Tuesday, March 15, 2016

Becoming reacquainted with my hip bones

“Pasta doesn't make you fat. How much pasta you eat makes you fat.” — Giada De Laurentiis, Italian-born American chef, writer, television personality

ON CAUCUS night, February 1 here in Iowa, I was looking forward to wearing my "Friends Don't Let Friends Vote Republican" t-shirt. When I put it on, however, the most eye-catching thing was not the clever graphic, but my jiggly, fat belly!


I was aware that I'd been carrying some extra weight, but what I saw in the mirror was the straw that broke the camel's back. Using a scale at Mama Logli's (we've never owned one), I discovered that I weighed 118 pounds — the most I've ever weighed — and I made up my mind to begin a structured weight loss program.


I'm sure I should have researched all the available options, but that felt overwhelming, and frankly, I just wanted to get started doing something while I was still motivated.


We've known Dr. Deb, my NUCCA (upper cervical and cranial) chiropractor, for almost 20 years. Six years ago, I watched her shrink before my eyes: she lost 40 pounds, and she's kept it off ever since. Using her example, Paul and I — he decided to give it a go with me —opted for the same program she used, Take Shape For Life. which offered the added benefit of a coach . . . in this case her. It had worked so well in her life that she trained and became a coach herself. 


Although even at 118, I'm (inexplicably to me at least) still in the normal range for my height, and despite that to a person, anyone to whom I've mentioned being on a diet has questioned my judgment, I've been walking around in my body for a whole bunch of years by now, and I know what I'm supposed to look like and how much weight my frame was built to carry.




Deb is about the same size I am, so she could relate. She explained that it isn't so much about the number on the scale, but where a person carries the fat they have. Fat around organs (belly fat) is the most unhealthy, and that's where mine was.


Since I've been grumbling to her about wanting to lose weight for at least four years, one wonders why it took so long to begin. That's because I was convinced that if I got back in the gym on a regular basis, I could work it off like I did once before.


The only other time I'd seen fit to do something about my weight was roughly 12 years ago when I had ballooned (that was my description of myself) up to 112, at which time I immediately signed up at the Y, hired a trainer (actually two) and ran, lunged, lifted, bench pressed, curled and aerobicized the 12 pounds off. I figured I'd just do it again.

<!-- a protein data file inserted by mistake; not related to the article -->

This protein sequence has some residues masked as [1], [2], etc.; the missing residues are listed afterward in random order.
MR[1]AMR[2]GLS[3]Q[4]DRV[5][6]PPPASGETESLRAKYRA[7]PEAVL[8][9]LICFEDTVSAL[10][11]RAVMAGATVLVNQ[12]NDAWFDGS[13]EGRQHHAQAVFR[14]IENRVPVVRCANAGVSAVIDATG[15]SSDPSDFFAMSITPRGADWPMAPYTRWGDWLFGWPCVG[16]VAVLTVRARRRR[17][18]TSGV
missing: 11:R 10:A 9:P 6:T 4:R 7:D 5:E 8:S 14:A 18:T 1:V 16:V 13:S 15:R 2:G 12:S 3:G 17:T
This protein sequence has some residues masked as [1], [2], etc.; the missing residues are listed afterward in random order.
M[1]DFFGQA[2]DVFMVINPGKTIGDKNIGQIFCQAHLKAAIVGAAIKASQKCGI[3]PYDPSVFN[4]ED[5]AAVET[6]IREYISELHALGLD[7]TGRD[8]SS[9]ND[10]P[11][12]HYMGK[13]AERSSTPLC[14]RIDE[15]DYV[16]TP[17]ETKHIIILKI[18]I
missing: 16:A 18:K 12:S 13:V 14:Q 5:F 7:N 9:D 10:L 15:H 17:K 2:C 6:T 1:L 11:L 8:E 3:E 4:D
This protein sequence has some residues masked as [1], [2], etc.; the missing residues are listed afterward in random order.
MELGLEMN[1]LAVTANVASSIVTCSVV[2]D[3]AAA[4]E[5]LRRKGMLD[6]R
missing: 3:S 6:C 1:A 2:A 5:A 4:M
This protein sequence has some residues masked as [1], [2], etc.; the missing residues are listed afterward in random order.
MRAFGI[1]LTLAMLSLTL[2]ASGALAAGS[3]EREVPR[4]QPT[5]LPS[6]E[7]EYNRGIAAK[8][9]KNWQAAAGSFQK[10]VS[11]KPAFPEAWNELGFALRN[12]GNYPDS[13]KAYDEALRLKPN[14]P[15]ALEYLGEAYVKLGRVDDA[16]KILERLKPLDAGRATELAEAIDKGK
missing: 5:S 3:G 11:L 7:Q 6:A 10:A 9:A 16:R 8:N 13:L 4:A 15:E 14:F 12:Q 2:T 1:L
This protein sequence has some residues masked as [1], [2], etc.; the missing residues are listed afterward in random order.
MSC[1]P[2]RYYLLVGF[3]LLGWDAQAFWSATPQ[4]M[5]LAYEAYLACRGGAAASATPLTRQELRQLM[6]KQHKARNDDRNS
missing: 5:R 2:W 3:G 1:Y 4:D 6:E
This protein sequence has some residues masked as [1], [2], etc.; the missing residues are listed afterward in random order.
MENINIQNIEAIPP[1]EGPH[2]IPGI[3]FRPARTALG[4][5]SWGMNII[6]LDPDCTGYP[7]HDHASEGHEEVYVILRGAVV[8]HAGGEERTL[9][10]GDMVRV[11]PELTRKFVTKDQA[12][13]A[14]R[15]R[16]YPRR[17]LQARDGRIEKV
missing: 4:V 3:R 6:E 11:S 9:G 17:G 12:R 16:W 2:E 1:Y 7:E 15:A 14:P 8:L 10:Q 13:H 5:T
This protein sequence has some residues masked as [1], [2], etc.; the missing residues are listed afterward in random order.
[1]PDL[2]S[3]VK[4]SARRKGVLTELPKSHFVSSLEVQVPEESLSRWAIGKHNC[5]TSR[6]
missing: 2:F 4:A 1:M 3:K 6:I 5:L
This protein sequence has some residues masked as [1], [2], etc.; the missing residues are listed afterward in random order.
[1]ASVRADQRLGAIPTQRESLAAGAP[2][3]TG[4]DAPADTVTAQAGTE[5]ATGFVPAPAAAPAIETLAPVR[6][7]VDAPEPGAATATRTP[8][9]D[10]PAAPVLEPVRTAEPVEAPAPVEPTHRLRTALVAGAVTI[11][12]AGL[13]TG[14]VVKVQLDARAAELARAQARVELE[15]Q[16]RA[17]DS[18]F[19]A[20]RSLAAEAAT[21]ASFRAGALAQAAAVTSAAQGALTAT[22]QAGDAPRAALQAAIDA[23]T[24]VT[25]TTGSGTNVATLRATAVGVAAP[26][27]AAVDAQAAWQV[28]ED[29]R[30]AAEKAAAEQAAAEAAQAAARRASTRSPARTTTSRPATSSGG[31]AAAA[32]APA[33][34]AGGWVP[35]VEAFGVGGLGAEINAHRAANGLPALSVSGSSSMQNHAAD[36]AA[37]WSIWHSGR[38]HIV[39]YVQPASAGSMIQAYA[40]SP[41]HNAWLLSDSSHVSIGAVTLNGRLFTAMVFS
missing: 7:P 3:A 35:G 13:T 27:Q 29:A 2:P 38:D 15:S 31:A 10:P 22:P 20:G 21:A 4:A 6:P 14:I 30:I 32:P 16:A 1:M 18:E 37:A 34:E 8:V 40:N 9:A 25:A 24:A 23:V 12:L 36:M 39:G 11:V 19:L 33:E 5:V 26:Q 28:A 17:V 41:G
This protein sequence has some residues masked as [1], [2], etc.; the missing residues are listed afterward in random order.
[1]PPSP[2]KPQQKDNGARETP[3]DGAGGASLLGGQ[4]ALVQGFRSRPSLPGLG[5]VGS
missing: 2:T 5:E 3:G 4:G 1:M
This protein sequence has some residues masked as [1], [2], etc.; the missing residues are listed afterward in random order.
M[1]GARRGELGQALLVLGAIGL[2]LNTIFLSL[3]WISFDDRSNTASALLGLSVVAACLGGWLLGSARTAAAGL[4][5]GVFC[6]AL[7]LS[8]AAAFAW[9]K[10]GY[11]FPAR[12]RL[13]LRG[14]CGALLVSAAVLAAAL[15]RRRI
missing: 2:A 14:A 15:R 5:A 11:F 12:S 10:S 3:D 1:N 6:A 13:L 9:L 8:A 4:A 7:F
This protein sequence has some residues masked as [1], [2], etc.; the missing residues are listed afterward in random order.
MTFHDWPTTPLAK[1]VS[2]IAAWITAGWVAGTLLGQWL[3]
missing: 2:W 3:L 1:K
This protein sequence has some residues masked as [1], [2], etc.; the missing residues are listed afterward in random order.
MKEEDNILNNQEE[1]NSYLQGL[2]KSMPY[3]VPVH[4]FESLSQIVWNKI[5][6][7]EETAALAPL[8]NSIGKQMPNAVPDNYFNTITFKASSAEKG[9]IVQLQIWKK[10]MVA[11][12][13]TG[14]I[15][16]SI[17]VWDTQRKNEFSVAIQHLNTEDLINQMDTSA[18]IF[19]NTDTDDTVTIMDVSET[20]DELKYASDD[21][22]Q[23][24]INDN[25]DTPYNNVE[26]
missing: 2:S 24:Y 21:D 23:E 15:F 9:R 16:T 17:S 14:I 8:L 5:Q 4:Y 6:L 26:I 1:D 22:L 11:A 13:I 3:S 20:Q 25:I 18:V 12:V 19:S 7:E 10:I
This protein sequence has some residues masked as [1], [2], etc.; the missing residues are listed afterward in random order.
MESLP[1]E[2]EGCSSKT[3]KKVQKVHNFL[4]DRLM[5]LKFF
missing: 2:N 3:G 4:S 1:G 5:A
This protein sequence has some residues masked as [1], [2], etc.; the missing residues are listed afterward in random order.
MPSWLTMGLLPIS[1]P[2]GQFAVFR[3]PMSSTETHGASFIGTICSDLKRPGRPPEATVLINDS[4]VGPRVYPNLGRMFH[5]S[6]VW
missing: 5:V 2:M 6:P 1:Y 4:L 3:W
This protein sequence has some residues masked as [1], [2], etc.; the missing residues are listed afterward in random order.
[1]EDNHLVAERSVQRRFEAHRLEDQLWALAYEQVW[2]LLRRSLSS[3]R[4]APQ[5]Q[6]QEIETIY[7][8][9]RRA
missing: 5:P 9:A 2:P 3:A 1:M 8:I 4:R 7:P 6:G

That's what I'd been telling Deb the plan was for four years . . . except that I wasn't doing it, and for the same four years she's been patiently saying, "Well okay, but your success is going to hinge more on what you eat than how much you exercise." (I've poked around a little on the internet and found a number of references to a ratio of 85% food to 15% exercise for losing or maintaing a healthy weight.)


The other thing I felt we needed was a program that provided what Paul and I call "doses" because neither one of us had much of an idea what a sensibly-sized portion looks like, and in my case, up until the last few years, I'd been able to eat pretty much whatever I wanted, whenever and in whatever quantities I wanted — with impunity. Cakes, pies, cookies, ice cream; they all had my name on them (sometimes literally!!). 


This plan consists of eating four or five small prepackaged snacks spaced throughout the day, combined with a lean and green dinner in the evening. Walking or other non-aerobic exercise is fine, but high-energy exercise is discouraged during the weight loss phase. 


So that's our story, morning glory. Paul's goal is to lose 40 pounds, and mine is to lose 18 or 19. In the four weeks since we started, I've lost 12 pounds and Paul has lost 15.


We'll see how it goes from here. It hasn't been what I'd call fun, but it hasn't been hard either. And yeah, I'm glad we doing it. I can see a difference in how I look, and I can see a difference in Paul. One of the added benefits that I was told would occur (but I didn't believe) is that I've had more energy — at least until I came down with the darn flu. I'll keep you posted on my journey to find my hip bones.


Coming soon: How Racism Made Me Fat (and I'm not even kidding).

1 comment:

  1. It is odd how sometimes i miss posted blogs sometimes. Just seems random. Your program seems sound and certainly worked for you, so thats a win. Its interesting that there was to be no aerobic activity during the weight loss phase - perhaps your calorie intake was so low that added needs for fuel would leave a nutritional deficit? Was there a guided maintenance phase once you reached goal? We are lifetime members of weight watchers and that helps us remain at our target but perhaps you're not struggling? Congrats on finding the program that suited you - thats what works best.

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